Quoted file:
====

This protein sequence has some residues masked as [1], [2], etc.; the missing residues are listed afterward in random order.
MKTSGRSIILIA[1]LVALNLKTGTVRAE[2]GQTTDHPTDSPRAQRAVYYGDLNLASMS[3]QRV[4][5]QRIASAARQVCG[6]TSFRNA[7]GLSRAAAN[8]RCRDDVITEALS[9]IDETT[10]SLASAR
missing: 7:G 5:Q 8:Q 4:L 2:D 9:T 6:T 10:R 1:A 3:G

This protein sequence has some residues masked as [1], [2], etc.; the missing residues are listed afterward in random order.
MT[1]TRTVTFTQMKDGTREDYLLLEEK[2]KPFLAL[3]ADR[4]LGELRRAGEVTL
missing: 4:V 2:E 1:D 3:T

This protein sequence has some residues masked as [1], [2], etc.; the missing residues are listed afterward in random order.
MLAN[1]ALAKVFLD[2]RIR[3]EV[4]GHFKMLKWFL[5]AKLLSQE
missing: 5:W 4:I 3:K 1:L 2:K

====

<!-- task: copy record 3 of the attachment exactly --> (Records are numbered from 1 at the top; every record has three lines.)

This protein sequence has some residues masked as [1], [2], etc.; the missing residues are listed afterward in random order.
MLAN[1]ALAKVFLD[2]RIR[3]EV[4]GHFKMLKWFL[5]AKLLSQE
missing: 5:W 4:I 3:K 1:L 2:K